The year is 1626, the place, London, England. The dining room of William Harvey has been cleared of the evening’s meal, the plates, cups and cutlery safely outside the room. The table has been stocked with cutting instruments, small bowls, and containers filled with quills (only some of them for writing). Save for a handful of stubborn dark spatters, the table is immaculate. A single large pig lies, lashed down and quivering on the table, a stray swine Harvey had picked up earlier in the day. He raises his knife, used only an hour ago to carve the family turkey, and begins to make his first incision. My fellow Toastmasters, and honoured guests, I present to you today a brief glimpse of the world of medicine at the beginning of the scientific revolution.
William Harvey, a physician by trade, has been inspired by the many discoveries being made in this new era of scientific inquiry, but few of these discoveries have so far concerned medical treatment. In this seventeenth century, medicine is still informed almost exclusively by the work of Galen, a second century physician. Fifteen hundred years’ worth of medical doctors have been taught by rote memorization how our bodies function, all derived from examining the corpses of monkeys and orang-utans. They never bothered to – never believed they’d need to – examine actual human bodies. They already know all there is to know: Our health is simply a matter of the balance of the Four Humours, of blood, phlegm, black and yellow bile. The solution to just about every ailment is either a bloodletting, or a purging by emetic or laxative. If a patient gets better, the practise is validated; if the patient worsens, they simply hadn’t purged enough. So the practise goes.
A physician, even one as dedicated as William Harvey, can only learn so much from a corpse. He has studied plenty of them already, but was just one man among the many gathered at the thieves’ gallows each day to collect his specimens. William Harvey wants to know more than just the names and positions of body parts. He wants to know how they work while their owner is still alive. More specifically, he wants to know about blood flow. Where does it come from? Where does it go?
Galen had hypothesized a path for blood, and made the claim that ours is an open-ended system. Food goes in; we digest it in the stomach; it gets passed to the liver, where it is converted to blood; it passes next through our bodies to the furnace of the heart; there, it is incinerated, and we breathe out the waste. This is what doctors were told, and what they knew to be true for millennia. Harvey’s investigations, however, were about to prove them wrong.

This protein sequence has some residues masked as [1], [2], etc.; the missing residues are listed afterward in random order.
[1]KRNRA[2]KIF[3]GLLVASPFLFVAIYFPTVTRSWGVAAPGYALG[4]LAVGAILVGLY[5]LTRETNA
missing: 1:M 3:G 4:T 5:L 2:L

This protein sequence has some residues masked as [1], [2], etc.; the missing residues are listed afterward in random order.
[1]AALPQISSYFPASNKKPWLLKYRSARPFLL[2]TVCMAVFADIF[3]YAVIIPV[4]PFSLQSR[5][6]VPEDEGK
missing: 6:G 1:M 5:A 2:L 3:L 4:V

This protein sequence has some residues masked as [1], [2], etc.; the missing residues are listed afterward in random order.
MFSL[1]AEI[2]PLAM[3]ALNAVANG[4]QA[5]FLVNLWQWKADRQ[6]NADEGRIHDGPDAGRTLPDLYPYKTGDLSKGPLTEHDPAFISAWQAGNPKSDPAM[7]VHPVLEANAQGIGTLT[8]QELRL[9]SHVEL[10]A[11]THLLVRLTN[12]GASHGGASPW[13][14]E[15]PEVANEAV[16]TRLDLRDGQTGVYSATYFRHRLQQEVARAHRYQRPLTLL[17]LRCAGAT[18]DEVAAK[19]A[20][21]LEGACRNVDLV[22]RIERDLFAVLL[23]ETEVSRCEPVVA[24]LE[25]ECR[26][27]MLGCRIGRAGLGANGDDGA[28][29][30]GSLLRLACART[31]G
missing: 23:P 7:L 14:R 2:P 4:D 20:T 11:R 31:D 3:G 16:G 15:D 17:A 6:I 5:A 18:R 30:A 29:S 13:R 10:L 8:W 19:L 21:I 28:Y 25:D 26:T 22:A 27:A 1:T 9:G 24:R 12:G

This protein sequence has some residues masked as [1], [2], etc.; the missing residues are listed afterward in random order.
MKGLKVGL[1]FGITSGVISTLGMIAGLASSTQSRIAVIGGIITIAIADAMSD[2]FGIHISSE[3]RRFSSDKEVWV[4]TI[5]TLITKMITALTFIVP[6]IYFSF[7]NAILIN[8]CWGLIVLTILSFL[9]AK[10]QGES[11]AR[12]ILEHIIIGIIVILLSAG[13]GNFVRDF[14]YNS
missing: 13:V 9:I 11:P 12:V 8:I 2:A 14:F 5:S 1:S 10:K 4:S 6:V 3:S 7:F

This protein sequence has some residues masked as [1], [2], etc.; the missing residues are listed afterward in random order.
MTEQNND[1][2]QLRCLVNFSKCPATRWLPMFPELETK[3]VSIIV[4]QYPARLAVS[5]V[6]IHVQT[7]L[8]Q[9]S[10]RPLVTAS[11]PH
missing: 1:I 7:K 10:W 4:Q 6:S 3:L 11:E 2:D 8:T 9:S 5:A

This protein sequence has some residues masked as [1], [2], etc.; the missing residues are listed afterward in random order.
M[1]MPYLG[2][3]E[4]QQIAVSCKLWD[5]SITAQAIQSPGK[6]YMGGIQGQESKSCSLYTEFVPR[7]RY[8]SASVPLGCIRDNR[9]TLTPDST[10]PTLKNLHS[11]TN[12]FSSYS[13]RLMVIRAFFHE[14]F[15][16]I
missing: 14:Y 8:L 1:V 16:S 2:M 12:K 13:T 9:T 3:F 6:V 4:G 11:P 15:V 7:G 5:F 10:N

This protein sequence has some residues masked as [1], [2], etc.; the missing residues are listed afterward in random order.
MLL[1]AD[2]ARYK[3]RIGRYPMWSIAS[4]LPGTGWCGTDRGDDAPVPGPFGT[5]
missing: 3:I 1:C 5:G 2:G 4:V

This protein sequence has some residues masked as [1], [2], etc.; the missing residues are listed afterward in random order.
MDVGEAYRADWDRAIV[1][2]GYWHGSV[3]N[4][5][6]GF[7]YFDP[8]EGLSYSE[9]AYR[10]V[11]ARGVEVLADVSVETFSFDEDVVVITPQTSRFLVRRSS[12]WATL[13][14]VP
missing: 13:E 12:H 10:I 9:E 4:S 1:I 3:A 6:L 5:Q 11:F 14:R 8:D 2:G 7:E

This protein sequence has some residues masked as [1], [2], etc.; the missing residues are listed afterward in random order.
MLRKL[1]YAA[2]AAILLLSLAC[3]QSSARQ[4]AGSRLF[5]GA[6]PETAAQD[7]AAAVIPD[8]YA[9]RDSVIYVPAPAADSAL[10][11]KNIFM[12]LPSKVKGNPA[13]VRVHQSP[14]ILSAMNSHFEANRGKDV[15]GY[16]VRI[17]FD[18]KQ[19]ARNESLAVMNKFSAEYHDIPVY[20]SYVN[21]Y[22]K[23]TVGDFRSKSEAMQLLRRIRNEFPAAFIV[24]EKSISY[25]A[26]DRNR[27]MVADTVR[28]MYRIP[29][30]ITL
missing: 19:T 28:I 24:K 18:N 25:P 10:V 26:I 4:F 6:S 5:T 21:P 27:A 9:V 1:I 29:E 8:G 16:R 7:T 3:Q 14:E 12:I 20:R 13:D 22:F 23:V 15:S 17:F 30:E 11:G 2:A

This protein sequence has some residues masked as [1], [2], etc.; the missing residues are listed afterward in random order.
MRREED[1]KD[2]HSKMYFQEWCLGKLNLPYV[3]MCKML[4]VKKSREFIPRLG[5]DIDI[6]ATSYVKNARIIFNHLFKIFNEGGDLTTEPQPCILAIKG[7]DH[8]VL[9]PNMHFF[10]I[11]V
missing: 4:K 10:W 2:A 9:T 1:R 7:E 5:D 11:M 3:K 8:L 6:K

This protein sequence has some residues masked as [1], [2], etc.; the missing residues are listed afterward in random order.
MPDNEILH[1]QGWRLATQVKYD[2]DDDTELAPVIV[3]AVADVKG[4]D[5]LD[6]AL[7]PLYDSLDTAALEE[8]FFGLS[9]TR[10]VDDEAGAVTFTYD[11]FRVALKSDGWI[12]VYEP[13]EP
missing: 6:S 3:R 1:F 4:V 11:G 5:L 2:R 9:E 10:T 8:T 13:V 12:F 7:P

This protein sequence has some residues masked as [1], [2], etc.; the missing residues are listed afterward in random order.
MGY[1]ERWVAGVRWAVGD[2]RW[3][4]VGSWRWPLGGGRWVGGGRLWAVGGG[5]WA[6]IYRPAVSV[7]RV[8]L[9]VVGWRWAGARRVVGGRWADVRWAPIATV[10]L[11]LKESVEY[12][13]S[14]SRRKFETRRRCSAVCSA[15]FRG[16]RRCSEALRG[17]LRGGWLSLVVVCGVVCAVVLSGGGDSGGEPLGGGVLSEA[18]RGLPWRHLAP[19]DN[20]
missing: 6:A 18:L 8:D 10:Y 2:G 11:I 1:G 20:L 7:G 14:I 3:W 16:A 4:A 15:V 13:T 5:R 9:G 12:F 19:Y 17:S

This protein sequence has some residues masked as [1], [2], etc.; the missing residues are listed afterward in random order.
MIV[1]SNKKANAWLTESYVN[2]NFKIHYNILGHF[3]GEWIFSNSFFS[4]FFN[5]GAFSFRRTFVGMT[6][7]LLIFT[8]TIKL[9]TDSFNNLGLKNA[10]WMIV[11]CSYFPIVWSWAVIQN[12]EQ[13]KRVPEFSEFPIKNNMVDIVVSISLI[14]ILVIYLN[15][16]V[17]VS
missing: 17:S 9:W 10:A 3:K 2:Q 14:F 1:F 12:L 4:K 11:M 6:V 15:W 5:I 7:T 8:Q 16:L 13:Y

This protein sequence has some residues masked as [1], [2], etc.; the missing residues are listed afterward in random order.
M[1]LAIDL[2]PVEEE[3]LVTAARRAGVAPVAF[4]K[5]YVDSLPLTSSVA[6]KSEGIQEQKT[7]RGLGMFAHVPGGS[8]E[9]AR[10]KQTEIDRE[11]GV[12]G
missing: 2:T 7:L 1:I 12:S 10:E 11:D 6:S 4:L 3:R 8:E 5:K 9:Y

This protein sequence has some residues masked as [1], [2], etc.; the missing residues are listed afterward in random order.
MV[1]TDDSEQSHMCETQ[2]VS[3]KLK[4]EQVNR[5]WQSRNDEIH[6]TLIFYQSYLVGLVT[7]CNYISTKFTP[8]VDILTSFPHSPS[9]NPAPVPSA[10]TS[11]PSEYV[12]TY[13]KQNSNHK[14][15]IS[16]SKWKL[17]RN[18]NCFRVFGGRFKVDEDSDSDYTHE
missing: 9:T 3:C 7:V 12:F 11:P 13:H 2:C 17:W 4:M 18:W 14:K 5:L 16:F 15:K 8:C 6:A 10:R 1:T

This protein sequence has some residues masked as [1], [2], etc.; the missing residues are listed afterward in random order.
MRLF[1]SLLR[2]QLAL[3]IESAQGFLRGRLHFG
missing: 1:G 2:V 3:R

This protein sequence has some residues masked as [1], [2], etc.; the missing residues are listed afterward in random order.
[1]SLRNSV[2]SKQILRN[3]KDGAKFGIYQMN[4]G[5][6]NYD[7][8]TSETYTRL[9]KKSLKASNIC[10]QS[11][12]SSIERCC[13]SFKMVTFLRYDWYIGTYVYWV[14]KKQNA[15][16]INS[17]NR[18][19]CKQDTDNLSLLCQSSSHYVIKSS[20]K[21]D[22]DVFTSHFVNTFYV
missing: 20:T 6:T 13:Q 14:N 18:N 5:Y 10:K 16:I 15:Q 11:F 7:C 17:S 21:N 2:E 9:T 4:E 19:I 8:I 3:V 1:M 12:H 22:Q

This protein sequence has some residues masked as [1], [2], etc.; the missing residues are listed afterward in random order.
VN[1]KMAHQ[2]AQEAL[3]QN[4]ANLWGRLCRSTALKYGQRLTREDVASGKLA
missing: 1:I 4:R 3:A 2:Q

The problem with studying blood flow is that it requires a living patient from start to finish. Blood clots very quickly, and the flow of blood has a tendency to cease altogether in the absence of a beating heart. The messy work of bloodletting, of trepanation or amputation almost never falls to the doctors, themselves, who prefer to pontificate in their ivory towers, away from the dirt and filth of the real world. Poorly trained barber-surgeons are instead the prime practitioners of limb-cutting, which they perform in between clients waiting for simple hair trimmings.
William Harvey is among the first to challenge the medical establishment, and performs his vivisections himself. Lacking the support of the universities, Harvey executes his work at home, in the graceful absence of his doting wife. His skill with the knife and phenomenal powers of observation, are all put to the test as he exsanguinates his writhing client. Afterward, he removes the heart from the cooling, and now still, porcine patient, and weighs it and whatever remaining blood he can squeeze out. He traces what paths he can of the veins, and notes the direction of the valves within. Two years from now, he will publish his results in Exercitatio Anatomica de Motu Cordis et Sanguinis in Animalibus (On the Motion of the Heart and Blood in Animals), and describe the reality of the human circulatory system. Decades more will pass before Galen is finally removed from the medical universities, but scientific truths are, eventually, inescapable.
[Toastmasters: The Entertaining Speaker Series. Speech #1.]